• To compete against giants like Google, find ‘A Giant as an Ally’. If larger companies like Google come into your market to compete against you then the big competitors of this giant like Microsoft, Amazon, Yahoo, Facebook will notice this. Try to make alliance with them because either they might be planning to come into the market as well or they have had an unsuccessful exit from this market due to a flawed product. One should take this as an opportunity to make partnership with one such large company out there. Larger companies have massive distribution channels and network, and partnership with them will lead to these channels without loss of speed or resources. Further, at the end of this partnership may lead to an acquisition by such a large company at a handsome valuation.

  • 2. False competitors due to incorrect information:
  • Press, media, and potential partners are very fast in labeling your start-up as a competitor to another start-up or a company working on a similar domain. For example, Twitter and Facebook were tagged as each other’s competitors many years ago, while these two are very different companies. Though they are both social networking oriented companies, Facebook is for social networking with a person you know while Twitter is for networking with a person you want to know. Another example is that of Flipboard and OnSwipe. Flipboard is considered as a competitor to OnSwipe as both provide beautiful user interfaces on iPad but their businesses are entirely different. Till the time your company is not mature enough, and your vision and product is does not have a distinct identity in the market, one has to take a mix of explanations about the difference between you and your false competitors while having one-to-one conversations. Learn to live with it and use such conversations for strengthening the distinct identity of your product/vision.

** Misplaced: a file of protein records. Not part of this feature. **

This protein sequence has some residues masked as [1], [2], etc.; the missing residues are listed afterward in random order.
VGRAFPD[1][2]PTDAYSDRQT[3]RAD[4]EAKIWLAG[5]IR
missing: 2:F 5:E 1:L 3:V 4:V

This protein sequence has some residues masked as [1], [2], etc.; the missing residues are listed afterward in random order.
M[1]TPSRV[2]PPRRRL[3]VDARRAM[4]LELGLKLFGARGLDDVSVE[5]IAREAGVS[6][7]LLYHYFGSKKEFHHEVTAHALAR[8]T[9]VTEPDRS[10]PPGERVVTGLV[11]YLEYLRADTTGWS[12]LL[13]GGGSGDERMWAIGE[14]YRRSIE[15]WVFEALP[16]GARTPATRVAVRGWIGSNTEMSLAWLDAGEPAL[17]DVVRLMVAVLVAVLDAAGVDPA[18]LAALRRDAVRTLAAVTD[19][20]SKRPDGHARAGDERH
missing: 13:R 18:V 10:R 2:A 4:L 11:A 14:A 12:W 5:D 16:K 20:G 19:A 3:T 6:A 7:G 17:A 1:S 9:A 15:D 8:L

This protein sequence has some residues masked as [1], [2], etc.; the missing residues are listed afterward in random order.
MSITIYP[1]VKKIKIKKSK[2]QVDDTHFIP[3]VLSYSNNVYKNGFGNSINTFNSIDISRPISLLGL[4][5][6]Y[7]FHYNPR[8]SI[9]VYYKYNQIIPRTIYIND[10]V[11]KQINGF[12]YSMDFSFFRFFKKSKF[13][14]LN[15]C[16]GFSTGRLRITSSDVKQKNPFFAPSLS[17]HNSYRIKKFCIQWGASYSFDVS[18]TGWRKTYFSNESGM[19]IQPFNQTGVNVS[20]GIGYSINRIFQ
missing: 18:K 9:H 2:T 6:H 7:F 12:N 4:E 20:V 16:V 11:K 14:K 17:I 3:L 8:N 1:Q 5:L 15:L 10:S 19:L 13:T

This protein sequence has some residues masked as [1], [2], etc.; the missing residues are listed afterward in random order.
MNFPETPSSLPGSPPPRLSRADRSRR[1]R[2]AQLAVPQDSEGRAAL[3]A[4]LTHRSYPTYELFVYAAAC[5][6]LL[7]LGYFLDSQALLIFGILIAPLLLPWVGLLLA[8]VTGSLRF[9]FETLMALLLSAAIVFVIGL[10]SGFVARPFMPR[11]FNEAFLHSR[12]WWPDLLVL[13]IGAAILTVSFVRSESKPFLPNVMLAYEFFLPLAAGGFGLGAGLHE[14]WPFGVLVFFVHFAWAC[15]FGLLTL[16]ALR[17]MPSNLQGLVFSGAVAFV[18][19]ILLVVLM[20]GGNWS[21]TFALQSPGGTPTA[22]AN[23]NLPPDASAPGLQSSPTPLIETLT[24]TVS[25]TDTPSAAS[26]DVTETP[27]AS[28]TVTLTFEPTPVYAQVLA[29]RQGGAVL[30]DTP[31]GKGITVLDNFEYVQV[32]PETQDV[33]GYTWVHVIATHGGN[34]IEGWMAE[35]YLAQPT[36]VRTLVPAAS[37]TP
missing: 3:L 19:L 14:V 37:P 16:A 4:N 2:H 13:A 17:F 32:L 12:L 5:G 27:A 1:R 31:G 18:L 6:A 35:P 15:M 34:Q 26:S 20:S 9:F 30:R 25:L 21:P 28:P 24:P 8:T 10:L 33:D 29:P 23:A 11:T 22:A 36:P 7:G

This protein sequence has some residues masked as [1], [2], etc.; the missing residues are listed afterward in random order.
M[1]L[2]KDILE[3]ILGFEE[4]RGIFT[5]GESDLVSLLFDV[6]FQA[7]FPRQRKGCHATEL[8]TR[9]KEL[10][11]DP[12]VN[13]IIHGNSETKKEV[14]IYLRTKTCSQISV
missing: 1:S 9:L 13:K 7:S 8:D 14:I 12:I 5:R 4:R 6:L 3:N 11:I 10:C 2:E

• 3. Don’t try to win on features:
  • It’s very tempting for techies to add more features to compete against their competitors but it will lead to a product that no one wants. It happened with iPad’s competitors. iPad’s competitors tried to add more features like processor speed, storage space or 3D screens. But till now, no one is even close to iPad in the tablet market. Everyone is trying not to beat the APPLE, but to be the APPLE, and this is one of the reasons for their failure. Find the killer feature of your product which will help you in “Crossing the Chasm” and then focus on your killer feature which will help you win the market and kill the competition.

  • 4. Low price wars will take you to the bottom rather to the top:
  • Majority of the entrepreneurs think that they can kill the competition by lowering their price against their competitors. If your customers come to you solely on the basis of low price then do not get tempted to lower your price constantly to keep them and beat the competition. You should focus on the product quality with optimal pricing to get the optimal cash to scale your business. If you offered your product, which you are selling on a certain price, to a customer free-of-charge, then you won’t be able to sell it at a price later on without losing your customers. Lowering the price game will take you to the bottom of the race.

  • 5. You can win over large companies as speed wins: